Advantages of Debentures:

(i) It is desirable to raise a part of long-term finance by issuing Debentures since they can help Trading on equity.

(ii) Control of ownership and management in the firm is not at all affected since Debenture-holders have no voting rights.

(iii) Interest paid on Debentures is an allowable deduction in computing total taxable income under the Income Tax Act.

(iv) Flexibility in the capital structure is possible when Debentures are redeemed out of surplus fund (i.e., from Reserve or Undistributed Profits).

(v) Since a fixed rate of interest is paid every year, the cautious investors prefer to invest the money in Debentures rather than in shares.

Disadvantages of Debentures:

(i) The heavy stamp duty, duty on transfer, commission and brokerage add up to a big amount which makes the cost of raising capital very high.

(ii) If it is found that the rate of Debentures interest is higher than that of return on equity capital, the issue of Debentures is not justified, since, in that case, the rate of return on equity share capital will be reduced.

Types of Debentures:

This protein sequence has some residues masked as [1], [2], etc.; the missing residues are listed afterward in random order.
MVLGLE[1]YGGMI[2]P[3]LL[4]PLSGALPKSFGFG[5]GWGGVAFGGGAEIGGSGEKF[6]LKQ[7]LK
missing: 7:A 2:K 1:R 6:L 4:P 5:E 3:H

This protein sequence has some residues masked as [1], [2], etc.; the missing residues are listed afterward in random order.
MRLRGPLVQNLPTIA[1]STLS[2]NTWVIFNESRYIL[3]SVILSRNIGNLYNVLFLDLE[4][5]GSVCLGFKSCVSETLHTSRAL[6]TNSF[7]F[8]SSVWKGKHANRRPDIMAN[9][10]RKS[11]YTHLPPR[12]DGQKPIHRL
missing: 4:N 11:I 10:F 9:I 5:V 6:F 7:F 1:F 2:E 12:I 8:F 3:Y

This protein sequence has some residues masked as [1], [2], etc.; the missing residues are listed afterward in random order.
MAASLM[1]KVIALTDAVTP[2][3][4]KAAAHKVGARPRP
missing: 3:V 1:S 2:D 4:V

The different types of Debentures are discussed below:

a. Redeemable:

Redeemable Debentures are those which are redeemed either at par or at a discount or at a premium after the expiry of the stipulated period. The same can be re-issued even after redemption if not cancelled.

b. Irredeemable:

These Debentures are not redeemed until and unless the company goes into liquidation.

c. Convertible:

Sometimes Debentures can be converted into Preference shares or Equity shares at a fixed rate of exchange after a certain period. Such Debentures are called Convertible Debentures.

d. Bearer:

These Debentures are just like negotiable instruments and are transferable by simple delivery, i.e., transfer of Debentures is not to be registered with the company. Interest is paid at the end of the stipu­lated period to the person who will possess them, i.e., interest is paid to the holders irrespective of identity.

e. Registered:

Here, the transfer of Debentures will be effected on execution of a transfer deed or interest is payable or the repayment of Debentures is made to that person whose name is registered in the books of the company.

f. Mortgage:

When Debentures are secured by a charge on the assets of the company, these are known as Mortgage Debentures.

g. Naked:

When Debentures are issued without any security (i.e., Unsecured Debentures) in respect of interest or the repayment of the principal, they are called Naked Debentures. Solvency of the company is the only security.